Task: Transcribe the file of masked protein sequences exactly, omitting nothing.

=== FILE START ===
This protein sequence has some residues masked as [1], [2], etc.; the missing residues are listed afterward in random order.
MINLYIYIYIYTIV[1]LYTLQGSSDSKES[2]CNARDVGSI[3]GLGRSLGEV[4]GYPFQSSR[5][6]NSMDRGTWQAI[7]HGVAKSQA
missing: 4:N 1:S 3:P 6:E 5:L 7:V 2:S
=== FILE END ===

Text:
This protein sequence has some residues masked as [1], [2], etc.; the missing residues are listed afterward in random order.
MINLYIYIYIYTIV[1]LYTLQGSSDSKES[2]CNARDVGSI[3]GLGRSLGEV[4]GYPFQSSR[5][6]NSMDRGTWQAI[7]HGVAKSQA
missing: 4:N 1:S 3:P 6:E 5:L 7:V 2:S